In the illustration in FIG. 1, rotor 2 is in the "retard" stop position, i.e., rotor 2 rests with vane 14 against the right side of stator web 20 delimiting pressure chamber I. In this position of rotor 2, working chamber A has the smallest volume and working chamber B to the right of vane 14 has the largest volume. In the event that the internal combustion engine is suddenly turned off in this position of rotor 2 or, e.g., if it suddenly shuts down due to stalling, problems may arise when the internal combustion engine is restarted, which are to be eliminated by the automatic reverse rotation of rotor 2, which is described below, into central locking position MVP apparent in FIG. 7. The alternating torques which act upon the camshaft when the camshaft adjuster is not yet completely filled with pressure medium, in connection with the design of locking gates 6, 7, 8 and 9, locking pins 10, 11, 12 and 13 proposed according to the present invention, are used for the automatic reverse rotation of rotor 2 into central locking position MVP as described below.

In the "retard" stop position illustrated in FIG. 1, first locking pin 10 already engages with locking gate 6, while the other locking pins 11, 12 and 13 still rest against the side wall of sealing cover 5 outside locking gates 7, 8 and 9. It is important that first locking pin 10 engages with locking gate 6 in such a way that rotor 2 is able to rotate relative to stator 1 at least clockwise in the direction of central locking position MVP. In the event that a torque acts upon rotor 2 in the clockwise direction in this position of rotor 2, rotor 2 is rotated clockwise with respect to stator 1 into the position in FIG. 2, in which second locking pin 13 locks into adjacent locking gate 9. If a subsequent torque occurs in the opposite direction, rotor 2 can no longer rotate back into the "retard" stop position. The next time a torque oriented in the clockwise direction acts upon the camshaft and thus on rotor 2, the latter continues to be rotated in the clockwise direction into the position illustrated in FIG. 3, in which second locking pin 13 locks into locking gate 9. Locking pin 10 is also moved into locking gate 6, so that it no longer rests against the radially oriented edge section of locking gate 6. The reverse rotation of rotor 2 back to the "retard" stop position is blocked in this position of rotor 2 by locking pin 13, which rests against the radial edge section of locking gate 9. During another rotation of rotor 2, locking pin 12 finally locks into locking gate 8 (see FIG. 3) in a next step, and last locking pin 11 finally locks into locking gate 7 in the central locking position MVP illustrated in FIG. 7.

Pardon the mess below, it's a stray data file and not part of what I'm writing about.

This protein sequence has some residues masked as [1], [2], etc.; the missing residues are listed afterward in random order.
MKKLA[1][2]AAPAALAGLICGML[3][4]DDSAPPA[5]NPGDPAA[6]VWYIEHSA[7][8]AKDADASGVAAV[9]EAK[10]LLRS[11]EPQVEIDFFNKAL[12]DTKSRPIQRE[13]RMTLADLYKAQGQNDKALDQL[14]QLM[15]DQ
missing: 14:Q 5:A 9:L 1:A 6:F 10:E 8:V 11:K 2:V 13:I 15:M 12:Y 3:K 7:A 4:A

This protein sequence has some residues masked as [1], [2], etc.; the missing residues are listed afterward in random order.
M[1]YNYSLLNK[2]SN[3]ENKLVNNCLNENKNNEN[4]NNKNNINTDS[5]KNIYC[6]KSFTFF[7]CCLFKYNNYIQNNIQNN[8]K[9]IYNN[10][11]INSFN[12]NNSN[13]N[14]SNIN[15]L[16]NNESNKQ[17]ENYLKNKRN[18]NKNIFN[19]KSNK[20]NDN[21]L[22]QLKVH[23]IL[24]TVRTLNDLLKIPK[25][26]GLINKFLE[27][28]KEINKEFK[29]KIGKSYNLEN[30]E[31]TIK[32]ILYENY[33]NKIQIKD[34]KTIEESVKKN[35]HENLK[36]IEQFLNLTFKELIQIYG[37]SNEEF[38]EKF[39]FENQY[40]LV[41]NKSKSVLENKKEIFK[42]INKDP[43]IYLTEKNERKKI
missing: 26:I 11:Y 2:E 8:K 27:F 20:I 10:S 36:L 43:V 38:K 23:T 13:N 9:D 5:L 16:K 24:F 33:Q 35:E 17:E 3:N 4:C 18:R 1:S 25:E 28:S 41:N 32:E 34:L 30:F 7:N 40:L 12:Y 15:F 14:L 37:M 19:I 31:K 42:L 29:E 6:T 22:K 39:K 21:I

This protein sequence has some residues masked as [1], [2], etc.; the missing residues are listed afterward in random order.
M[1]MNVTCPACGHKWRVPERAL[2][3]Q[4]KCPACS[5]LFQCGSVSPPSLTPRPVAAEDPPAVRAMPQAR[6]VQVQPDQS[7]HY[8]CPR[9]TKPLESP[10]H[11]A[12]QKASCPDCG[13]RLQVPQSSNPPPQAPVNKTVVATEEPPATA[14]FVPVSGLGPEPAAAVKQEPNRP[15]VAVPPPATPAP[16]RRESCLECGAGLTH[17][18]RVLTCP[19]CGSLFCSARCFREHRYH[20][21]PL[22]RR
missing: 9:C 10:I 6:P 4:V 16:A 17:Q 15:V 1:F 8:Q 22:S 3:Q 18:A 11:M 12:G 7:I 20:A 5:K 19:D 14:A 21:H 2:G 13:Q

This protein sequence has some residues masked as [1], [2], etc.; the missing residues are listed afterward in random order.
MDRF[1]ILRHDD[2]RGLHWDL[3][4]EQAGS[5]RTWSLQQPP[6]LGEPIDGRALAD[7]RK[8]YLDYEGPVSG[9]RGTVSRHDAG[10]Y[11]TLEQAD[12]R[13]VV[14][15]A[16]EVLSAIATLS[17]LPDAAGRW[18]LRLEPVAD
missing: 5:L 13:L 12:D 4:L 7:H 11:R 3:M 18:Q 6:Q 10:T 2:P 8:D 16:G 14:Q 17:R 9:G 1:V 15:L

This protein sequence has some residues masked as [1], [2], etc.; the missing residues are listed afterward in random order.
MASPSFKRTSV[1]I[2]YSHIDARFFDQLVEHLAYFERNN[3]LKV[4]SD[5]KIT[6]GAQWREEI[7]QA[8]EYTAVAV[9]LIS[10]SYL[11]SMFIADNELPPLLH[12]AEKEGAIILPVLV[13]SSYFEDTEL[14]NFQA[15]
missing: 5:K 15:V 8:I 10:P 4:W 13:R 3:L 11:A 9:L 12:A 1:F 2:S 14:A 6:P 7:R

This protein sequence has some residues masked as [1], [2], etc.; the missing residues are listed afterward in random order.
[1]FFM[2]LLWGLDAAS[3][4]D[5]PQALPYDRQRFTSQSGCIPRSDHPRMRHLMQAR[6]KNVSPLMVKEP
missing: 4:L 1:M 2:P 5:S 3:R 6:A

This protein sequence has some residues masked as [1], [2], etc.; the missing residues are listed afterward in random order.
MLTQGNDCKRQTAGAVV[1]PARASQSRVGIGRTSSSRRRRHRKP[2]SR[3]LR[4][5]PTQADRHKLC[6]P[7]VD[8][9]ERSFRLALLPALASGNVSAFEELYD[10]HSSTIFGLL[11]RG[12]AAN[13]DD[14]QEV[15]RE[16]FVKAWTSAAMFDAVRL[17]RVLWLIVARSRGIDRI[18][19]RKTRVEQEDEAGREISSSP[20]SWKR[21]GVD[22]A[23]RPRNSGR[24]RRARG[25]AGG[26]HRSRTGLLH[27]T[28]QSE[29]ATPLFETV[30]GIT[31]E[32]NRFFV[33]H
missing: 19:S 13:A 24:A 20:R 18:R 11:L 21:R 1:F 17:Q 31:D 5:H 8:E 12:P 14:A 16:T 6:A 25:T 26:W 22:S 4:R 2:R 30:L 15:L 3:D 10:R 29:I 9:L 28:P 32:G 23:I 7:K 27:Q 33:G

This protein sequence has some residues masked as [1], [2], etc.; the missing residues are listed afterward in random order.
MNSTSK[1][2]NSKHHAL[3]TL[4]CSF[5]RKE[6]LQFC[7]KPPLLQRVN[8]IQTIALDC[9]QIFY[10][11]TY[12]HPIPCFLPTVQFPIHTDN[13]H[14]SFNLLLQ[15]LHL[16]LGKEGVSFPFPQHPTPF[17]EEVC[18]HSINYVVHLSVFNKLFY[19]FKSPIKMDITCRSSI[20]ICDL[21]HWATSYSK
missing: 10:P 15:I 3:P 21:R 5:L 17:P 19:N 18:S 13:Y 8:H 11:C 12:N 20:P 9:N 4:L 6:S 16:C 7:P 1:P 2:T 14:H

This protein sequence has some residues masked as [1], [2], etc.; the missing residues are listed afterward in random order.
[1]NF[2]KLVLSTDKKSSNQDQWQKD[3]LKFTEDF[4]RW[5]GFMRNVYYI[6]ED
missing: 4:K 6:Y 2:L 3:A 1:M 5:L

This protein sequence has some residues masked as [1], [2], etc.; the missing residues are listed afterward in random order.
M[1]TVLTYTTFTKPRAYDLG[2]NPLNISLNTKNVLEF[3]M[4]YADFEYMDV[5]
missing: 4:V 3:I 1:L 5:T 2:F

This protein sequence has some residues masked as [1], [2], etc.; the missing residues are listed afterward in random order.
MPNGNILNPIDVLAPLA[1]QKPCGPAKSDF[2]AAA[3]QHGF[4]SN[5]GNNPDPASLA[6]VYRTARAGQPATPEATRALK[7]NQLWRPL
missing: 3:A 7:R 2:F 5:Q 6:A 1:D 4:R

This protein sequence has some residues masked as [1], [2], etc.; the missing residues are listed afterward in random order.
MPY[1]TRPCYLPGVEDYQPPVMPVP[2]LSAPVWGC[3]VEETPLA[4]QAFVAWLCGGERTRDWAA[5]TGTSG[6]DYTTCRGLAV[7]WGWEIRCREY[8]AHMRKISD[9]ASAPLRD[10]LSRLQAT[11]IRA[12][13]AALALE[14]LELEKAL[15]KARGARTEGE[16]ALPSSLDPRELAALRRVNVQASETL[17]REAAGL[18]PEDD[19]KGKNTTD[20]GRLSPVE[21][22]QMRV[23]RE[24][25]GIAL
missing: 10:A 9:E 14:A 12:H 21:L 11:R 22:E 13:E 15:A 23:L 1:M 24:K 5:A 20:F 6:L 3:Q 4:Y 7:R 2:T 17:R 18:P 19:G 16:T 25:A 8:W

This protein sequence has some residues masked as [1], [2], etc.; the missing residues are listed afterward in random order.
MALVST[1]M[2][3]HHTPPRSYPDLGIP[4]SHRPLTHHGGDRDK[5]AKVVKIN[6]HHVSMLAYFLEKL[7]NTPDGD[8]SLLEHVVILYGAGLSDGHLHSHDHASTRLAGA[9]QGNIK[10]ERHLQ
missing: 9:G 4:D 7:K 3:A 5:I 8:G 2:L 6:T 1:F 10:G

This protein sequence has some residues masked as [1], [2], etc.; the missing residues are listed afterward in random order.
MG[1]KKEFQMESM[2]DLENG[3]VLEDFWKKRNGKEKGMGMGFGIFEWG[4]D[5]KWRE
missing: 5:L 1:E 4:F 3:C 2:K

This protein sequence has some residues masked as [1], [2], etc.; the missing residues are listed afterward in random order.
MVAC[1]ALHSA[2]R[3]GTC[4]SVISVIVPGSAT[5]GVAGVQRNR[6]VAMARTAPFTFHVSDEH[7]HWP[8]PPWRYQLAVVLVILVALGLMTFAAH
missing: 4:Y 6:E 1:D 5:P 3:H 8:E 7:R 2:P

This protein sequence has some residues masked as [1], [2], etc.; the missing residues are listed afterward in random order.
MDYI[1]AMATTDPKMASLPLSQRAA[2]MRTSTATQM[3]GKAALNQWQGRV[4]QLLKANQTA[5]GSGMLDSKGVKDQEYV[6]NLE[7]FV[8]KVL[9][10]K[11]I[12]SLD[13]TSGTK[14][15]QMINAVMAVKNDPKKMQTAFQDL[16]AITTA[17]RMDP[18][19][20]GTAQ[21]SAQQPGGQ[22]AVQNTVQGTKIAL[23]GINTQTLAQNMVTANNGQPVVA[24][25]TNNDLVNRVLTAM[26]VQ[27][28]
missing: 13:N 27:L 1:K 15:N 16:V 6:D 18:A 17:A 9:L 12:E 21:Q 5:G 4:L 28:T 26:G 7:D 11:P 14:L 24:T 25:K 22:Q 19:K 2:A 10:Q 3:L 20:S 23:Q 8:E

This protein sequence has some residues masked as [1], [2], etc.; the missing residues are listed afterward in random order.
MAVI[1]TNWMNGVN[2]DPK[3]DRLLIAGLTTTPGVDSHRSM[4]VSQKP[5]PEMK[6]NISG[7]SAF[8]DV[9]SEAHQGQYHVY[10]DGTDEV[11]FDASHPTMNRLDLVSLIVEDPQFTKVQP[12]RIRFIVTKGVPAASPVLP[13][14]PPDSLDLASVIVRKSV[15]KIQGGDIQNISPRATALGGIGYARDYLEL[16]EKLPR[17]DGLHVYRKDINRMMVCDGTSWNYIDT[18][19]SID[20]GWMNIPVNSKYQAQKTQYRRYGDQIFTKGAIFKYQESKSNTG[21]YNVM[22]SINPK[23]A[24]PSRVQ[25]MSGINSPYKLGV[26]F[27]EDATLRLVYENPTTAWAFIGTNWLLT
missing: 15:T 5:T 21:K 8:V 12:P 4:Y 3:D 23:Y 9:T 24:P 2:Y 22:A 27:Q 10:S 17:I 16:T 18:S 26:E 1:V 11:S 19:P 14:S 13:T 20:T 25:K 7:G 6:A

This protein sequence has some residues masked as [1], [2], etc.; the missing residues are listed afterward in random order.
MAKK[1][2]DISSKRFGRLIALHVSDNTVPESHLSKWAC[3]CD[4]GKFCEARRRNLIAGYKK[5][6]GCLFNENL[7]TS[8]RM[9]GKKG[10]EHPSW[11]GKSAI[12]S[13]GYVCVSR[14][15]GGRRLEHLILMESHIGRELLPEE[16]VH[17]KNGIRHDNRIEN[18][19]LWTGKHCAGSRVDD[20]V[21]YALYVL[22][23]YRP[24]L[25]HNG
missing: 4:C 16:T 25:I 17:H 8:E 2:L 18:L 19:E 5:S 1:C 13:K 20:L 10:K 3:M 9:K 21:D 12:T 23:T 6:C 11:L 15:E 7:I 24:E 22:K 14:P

In central locking position MVP illustrated in FIG. 7, locking pins 10 and 11 rest against the radial edge sections of locking gates 6 and 7, so that rotor 2 is locked with respect to stator 1 in both directions of rotation.